This is probably a running theme at this point, but Diamond Twister is Bejeweled with different themes and modes. If you’ve been under a rock, the point of these games is to swap little colored gems into lines of three or more same-colored gems to clear the stage. Diamond Twister takes the core gameplay of Bejeweled and runs with it fairly well. The gems are quite large, so sliding them with your finger is no problem. The functionality of the iPhone is worked into the mix quite well. When you rotate the phone, the diamonds turn as well. The game also looks unusually sharp. I was a bit surprised by the detail on the gems.

There’s a ton of different game modes tied into a loose story of robbery. What it ends up boiling down to is playing Bejeweled with an introduction to a level sequence and a little header to the top right to remind you that you are in Cairo and not at work dodging your boss. Unfortunately, quick access to the game modes won’t happen readily, as you’ll have to play through the campaign to unlock the majority of them. It shouldn’t be much of a concern, though, as all of the extra “challenge” modes just boil down to the same Bejeweled play with a few tricks added into the mix.

iPhone blitzkrieg “Yay” or “Nay” –  Nay

Platinum Solitaire

Developed by Gameloft

Published by Gameloft


Price is $3.99

Platinum Solitaire is just what you expect, with a few new games thrown into the mix like Golf, FreeCell, Pyramid, Spider, and Yukon. All of the modes are solid, and in working order. For the majority, the game is responsive to your touch. Shifting cards side to side is easy, but occasionally when you want to grab just one card the experience can break down. I also found that shaking my iPhone to “shuffle” the cards was a bit obnoxious. Also, there’s a casino element that adds a layer of betting and pooling, but let’s be honest, you’re only ever competing against yourself. If you’re a big fan of solitaire, pick this up, but otherwise stay away.

iPhone blitzkrieg “Yay” or “Nay”
Nay

Platinum Sodoku

Developed by Gameloft

Published by Gameloft


Price is $3.99

Platinum Sodoku is a digital take on the familiar paper-and-pencil puzzle. The puzzle board is a 9 by 9 grid divided into 9 smaller 3 by 3 grids. The goal is to fill in each column, row and 3 by 3 box with the numbers 1 through 9.  To fill in a box, the player touches the box then draws the number on the screen with his finger. The game was able to easily recognize all my numbers except 5, which it kept reading as a 9 until I started by making a down stroke. For those with terrible handwriting or who wish to expedite the number writing process, there is a number pad option. The game also offers an eraser for mistakes and a draft option, which inserts a tiny 9 by 9 grid to provide a space where possible solutions can be recorded. While it is difficult to pinpoint these itsy-bitsy blocks with a single tap, the player can access a zoom feature by touching and holding anywhere on the board. Zoom can be tricky near the edge of the board, but it does not become overly frustrating.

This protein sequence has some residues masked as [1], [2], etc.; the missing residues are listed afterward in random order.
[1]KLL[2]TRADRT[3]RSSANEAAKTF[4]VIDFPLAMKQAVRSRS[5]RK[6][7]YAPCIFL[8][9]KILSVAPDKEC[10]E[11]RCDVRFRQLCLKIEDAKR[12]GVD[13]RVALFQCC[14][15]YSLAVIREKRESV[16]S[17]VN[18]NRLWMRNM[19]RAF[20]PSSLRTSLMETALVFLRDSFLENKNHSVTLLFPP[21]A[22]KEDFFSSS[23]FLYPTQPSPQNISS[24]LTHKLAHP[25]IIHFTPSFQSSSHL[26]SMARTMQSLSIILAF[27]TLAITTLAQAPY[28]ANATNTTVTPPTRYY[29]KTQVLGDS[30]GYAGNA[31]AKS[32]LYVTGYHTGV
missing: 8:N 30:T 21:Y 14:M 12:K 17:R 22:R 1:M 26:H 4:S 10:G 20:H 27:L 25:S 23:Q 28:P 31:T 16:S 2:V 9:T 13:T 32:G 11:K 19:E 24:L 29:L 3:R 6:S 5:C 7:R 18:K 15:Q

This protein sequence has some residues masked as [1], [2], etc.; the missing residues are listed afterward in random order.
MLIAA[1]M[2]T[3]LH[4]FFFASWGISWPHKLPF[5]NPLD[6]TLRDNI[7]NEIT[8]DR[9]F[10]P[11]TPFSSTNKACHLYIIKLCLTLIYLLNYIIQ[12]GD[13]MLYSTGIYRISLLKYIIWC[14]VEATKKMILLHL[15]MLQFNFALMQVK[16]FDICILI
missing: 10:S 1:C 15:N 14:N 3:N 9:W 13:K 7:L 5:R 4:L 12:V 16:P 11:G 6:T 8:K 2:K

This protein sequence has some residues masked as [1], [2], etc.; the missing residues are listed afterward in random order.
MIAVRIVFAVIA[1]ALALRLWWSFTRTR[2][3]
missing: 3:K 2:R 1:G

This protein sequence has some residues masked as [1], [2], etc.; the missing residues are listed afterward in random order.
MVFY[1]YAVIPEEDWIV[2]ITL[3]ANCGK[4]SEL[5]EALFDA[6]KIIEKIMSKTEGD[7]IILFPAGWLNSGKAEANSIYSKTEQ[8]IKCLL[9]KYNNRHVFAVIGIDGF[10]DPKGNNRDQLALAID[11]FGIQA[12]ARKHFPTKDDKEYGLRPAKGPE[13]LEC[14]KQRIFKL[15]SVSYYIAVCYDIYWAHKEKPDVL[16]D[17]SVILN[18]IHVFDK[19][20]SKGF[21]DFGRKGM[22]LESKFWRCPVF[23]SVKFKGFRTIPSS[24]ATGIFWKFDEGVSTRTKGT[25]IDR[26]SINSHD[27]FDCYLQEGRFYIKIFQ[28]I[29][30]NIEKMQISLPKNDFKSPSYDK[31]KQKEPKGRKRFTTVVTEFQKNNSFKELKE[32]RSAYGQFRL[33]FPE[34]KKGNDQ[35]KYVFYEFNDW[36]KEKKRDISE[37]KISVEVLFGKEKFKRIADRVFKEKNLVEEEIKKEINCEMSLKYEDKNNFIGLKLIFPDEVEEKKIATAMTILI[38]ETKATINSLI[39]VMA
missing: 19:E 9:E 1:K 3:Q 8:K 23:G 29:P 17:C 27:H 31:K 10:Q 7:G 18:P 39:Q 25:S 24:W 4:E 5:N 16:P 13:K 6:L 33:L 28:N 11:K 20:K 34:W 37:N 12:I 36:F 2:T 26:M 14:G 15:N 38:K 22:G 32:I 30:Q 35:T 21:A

Platinum Sodoku offers 324 puzzles in 3 degrees of difficulty. Unfortunately, the player is only offered a few unlocked puzzles to start. There are a few features offered up by Platinum Sodoku that make it an upgrade from your grandma’s sodoku. First, the player is offered a selection of backgrounds images and music. This may seem worthless, but after 45 minutes of trying to solve a puzzle (there is a timer that can tell you exactly how long you’ve been working), trust me when I say the option for new music will be appreciated. The most interesting offerings of the game are in the form of two modes called Custom Grid and Solver Mode. In Custom Grid, you can input your own numbers (or a blank puzzle from your favorite Sodoku book) then work on solving it. The game will be able to recognize if you are correct or not. Additionally, Solver Mode will solve any puzzle you put in. Whether you just feel like challenging the computer or you have an outstanding unsolved Sodoku puzzle, this mode can help. In the end, if you love Sodoku, you’ll appreciate all the little things offered by Platinum Sodoku. If you hate Sodoku, this game won’t necessarily win you over.

iPhone blitzkrieg “Yay” or “Nay”Yay

Chess and Backgammon Classics

Developed by Gameloft

Published by Gameloft


Price is $9.99

There’s always a spectacularly bad apple in a decent bunch. Chess Classics is a fairly traditional take on the spectacularly old game. The only problem is, the game isn’t particularly responsive to the touch, unless a player has super spider-thin fingers. The game is in 3D, and allows players the ability to rotate the board around to have a better go at the pieces, but the angles you have to hit your piece at makes the game very confusing. The reverse goes for Backgammon Classics where the pieces are easier to hit and less crunched together.

While the game works fine for what it is, I felt myself wanting more from the titles. There is a “Quiz” mode tacked onto the games that puts players in bad positions and the goal is to get out of them safely. It’s short and cheap, just like how the entirety of the package feels.

iPhone blitzkrieg “Yay” or “Nay”Nay

 

 

Brad BradNicholson